• The extremely high velocity of these rounds can penetrate any known armor currently in deployment, deveopment, or hypothesized.

    • Powder-less rounds reduce the risk of explosions resulting from accidents such as the one aboard the USS New Jersey on 19 APR 1989 in Turret Two which killed 47 sailors.

    {Picture of USS NJ}
    • A high rate of fire can be achieved by these guns because of their lack of charges and small weights.

    • Eventually, it is theorized that these guns will be able to produce effective ranges in the thousands of miles.

    • The mastering of this technology has civilian uses as well, including fusion reactors, "bullet trains," and Mass Drivers.


    END
    Someone in an earlier post mentioned that these would be able to hit ~60 miles downrange. The number that I recalled using in my presentation was <250 miles. I do believe the actual range is TS/SCI, though.

    Here's part of a paper I submitted in February of 2005. The paper was a supplement to an analysis of the British Navy's Order of Battle. This particular part was in reference to an aircraft carrier they are developing.
    However, the Royal Navy has not overlooked this. Within their specifications for design were the requirements for the ability to later add a CTOL system to the active and planned ships. While attempting to keep the cost down, the UK government chose to forego the use of nuclear reactors. Without that, a steam-driven catapult system would be far-more difficult to use. It has been speculated that London may be in talks with Washington to procure an experimental electromagnetic aircraft launch system (EMALS). This system is currently being developed by...
    The EMALS system will essentially be a rail-gun that launches aircraft into the air. I, myself, am rather dubious of the ability to do this because of the magnets and their effects on electronics. But I won't be too shocked if it works. Supposedly the same company is attempting to do an electromagnetic recovery system to hold aircraft into the glideslope.... That I really can't imagine. It's a straight-up Tractor Beam!!! "LSO Spock, here..."

    I assure all of you that none of what have read is sensitive. Hope you guys enjoyed a little learning with your guns. haha
    Last edited by SixBravo; January 18th, 2007 at 06:00 PM. Reason: Clearity
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  13. #12
    Distinguished Member Array AutoFan's Avatar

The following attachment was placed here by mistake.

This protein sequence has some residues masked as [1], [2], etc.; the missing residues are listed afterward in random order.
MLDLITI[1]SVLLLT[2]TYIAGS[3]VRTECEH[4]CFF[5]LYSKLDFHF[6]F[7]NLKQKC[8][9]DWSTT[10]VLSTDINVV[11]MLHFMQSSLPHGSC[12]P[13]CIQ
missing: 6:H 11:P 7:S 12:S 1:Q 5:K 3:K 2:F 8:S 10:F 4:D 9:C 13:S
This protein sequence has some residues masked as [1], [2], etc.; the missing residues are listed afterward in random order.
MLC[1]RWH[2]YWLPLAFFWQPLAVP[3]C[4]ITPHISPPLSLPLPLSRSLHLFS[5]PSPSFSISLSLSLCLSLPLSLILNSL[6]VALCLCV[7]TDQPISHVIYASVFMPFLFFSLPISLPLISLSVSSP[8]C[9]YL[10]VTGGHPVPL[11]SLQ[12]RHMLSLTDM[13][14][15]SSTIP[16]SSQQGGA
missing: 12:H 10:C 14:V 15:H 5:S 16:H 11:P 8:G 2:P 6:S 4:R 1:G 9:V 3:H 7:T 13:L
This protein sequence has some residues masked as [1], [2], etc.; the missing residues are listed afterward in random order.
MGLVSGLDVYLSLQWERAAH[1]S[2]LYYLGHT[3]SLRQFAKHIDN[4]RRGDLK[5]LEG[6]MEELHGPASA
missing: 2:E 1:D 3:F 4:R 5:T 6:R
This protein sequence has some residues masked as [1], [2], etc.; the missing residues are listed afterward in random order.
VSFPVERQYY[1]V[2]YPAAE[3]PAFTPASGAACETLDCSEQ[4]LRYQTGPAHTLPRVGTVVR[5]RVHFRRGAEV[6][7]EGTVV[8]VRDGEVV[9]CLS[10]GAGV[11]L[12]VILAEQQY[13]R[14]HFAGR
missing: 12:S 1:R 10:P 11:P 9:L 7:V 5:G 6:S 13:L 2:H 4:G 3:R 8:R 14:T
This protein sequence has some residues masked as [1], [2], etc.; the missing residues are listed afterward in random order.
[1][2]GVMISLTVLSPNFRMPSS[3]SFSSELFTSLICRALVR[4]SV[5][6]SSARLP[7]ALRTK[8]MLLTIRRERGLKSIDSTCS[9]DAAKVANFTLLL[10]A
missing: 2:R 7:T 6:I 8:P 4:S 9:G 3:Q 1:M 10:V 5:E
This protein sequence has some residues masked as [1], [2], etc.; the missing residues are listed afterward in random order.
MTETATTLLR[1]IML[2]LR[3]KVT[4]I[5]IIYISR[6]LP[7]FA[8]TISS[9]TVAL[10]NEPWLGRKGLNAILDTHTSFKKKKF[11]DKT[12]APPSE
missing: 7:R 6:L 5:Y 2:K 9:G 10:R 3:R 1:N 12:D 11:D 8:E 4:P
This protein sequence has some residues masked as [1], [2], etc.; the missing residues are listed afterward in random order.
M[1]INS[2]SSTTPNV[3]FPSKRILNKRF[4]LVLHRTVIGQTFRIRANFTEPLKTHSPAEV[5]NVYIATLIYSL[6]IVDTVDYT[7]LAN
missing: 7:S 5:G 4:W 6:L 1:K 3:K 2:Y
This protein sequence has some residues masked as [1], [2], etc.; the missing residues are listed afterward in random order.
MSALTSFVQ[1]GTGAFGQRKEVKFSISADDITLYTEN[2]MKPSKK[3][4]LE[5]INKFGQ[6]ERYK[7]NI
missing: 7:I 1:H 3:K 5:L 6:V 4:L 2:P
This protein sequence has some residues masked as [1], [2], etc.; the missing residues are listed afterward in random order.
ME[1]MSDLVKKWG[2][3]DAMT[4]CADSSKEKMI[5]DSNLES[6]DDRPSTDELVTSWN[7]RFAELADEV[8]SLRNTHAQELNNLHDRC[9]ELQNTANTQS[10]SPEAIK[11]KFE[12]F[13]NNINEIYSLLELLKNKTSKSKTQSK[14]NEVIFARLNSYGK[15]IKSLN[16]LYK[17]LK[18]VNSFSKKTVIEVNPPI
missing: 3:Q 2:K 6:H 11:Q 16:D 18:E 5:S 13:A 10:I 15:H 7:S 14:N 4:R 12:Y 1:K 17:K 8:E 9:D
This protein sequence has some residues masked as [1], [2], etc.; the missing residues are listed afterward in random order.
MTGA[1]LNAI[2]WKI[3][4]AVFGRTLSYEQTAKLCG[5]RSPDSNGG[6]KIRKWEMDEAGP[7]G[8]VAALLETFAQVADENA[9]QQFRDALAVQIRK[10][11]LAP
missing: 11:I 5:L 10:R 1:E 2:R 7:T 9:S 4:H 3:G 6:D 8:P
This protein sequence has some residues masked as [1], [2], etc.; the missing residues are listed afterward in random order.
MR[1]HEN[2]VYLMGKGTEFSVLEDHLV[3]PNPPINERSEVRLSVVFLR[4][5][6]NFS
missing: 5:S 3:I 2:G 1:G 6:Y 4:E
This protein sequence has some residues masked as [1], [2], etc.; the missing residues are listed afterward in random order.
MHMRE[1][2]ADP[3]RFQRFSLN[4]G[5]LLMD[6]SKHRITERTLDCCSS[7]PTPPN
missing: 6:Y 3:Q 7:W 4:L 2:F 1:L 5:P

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    I think the original mass driver concepts were electromagnets that accelerated projectiles in the same manner as linear particle accelerators.

    Either way, I still want one!

  14. #13
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    Thx 6B - I feel better informed.
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    VIP Member Array TN_Mike's Avatar
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    As a Navy Vet myself, I can honestly say that the Navy has the best, and most advanced technology in the US Military.

    I worked on a 3-d phased array air search radar, the AN/SPS 48-E. I know they are now up to the 48-G at least at this point.

    But, we could set the radar to be so sensitive that it would pick up birds from many miles away. It would track over 500 targets at the same time. It was a search radar but if your Forecontrol radars are knocked out you can guide the missile to target with my radar.

    During the Gulf War in 1991, we watched F-117 drop bombs on targets in Iraq. We could only see the 117 on the radar when the pilot opened the bomb bay door to drop the weapon but we could watch the bomb fall all the way to about 100 feet above ground (depending on how far we were from the target location, curvature of the Earth and all). The bomb could take several minutes to free fall to target. In that time the 117 would be many miles away. The bomb would go off, and the fools manning the anti air guns in the target area would start shooting wildly in the air. (I'm sure you all remember seeing this on CNN) I could watch the anti-air rounds go up to about 10,000 feet for the larger ones and then watch them as they scattered out and fell back to Earth. The anti-air batteries would have stopped shooting by this time because nothing else was blowing up so they figured the attack was over. Then, their 40mm rounds would start raining down on their heads and they would think we were back and start shooting again!
    One F-117 could drop one 1000 pound bomb on these dolts and they would be shooting into the air in waves for the next 2 hours. I think they may have done more damage with their own rounds than we did with bombs!

    The 48E radar antenna.

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  16. #15
    Ex Member Array quantum36's Avatar
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    SixBravo,

    Along with the rails and armature, does the rail gun utilize fixed magnets?